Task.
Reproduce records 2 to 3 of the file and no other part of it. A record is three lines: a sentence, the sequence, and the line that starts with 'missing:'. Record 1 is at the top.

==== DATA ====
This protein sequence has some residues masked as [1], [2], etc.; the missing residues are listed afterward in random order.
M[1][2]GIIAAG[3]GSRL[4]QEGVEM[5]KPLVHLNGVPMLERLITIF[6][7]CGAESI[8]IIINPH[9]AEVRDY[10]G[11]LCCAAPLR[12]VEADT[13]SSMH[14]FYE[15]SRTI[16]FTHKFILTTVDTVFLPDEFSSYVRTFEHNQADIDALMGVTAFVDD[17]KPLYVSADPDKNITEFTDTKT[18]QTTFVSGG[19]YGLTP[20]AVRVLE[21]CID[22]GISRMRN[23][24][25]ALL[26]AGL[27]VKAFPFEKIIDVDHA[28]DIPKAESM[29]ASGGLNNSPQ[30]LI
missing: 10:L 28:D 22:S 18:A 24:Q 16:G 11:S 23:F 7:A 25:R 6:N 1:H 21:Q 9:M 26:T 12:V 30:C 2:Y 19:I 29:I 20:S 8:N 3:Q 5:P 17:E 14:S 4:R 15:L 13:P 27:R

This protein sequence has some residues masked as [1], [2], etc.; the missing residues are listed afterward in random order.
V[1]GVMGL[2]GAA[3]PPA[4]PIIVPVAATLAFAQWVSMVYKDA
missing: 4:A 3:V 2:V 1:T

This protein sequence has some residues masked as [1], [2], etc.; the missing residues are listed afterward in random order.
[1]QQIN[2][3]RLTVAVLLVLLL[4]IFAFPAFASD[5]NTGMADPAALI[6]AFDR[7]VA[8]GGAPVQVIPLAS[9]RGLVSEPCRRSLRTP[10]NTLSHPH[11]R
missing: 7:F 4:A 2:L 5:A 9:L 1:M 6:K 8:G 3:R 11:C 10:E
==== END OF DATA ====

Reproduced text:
This protein sequence has some residues masked as [1], [2], etc.; the missing residues are listed afterward in random order.
V[1]GVMGL[2]GAA[3]PPA[4]PIIVPVAATLAFAQWVSMVYKDA
missing: 4:A 3:V 2:V 1:T

This protein sequence has some residues masked as [1], [2], etc.; the missing residues are listed afterward in random order.
[1]QQIN[2][3]RLTVAVLLVLLL[4]IFAFPAFASD[5]NTGMADPAALI[6]AFDR[7]VA[8]GGAPVQVIPLAS[9]RGLVSEPCRRSLRTP[10]NTLSHPH[11]R
missing: 7:F 4:A 2:L 5:A 9:L 1:M 6:K 8:G 3:R 11:C 10:E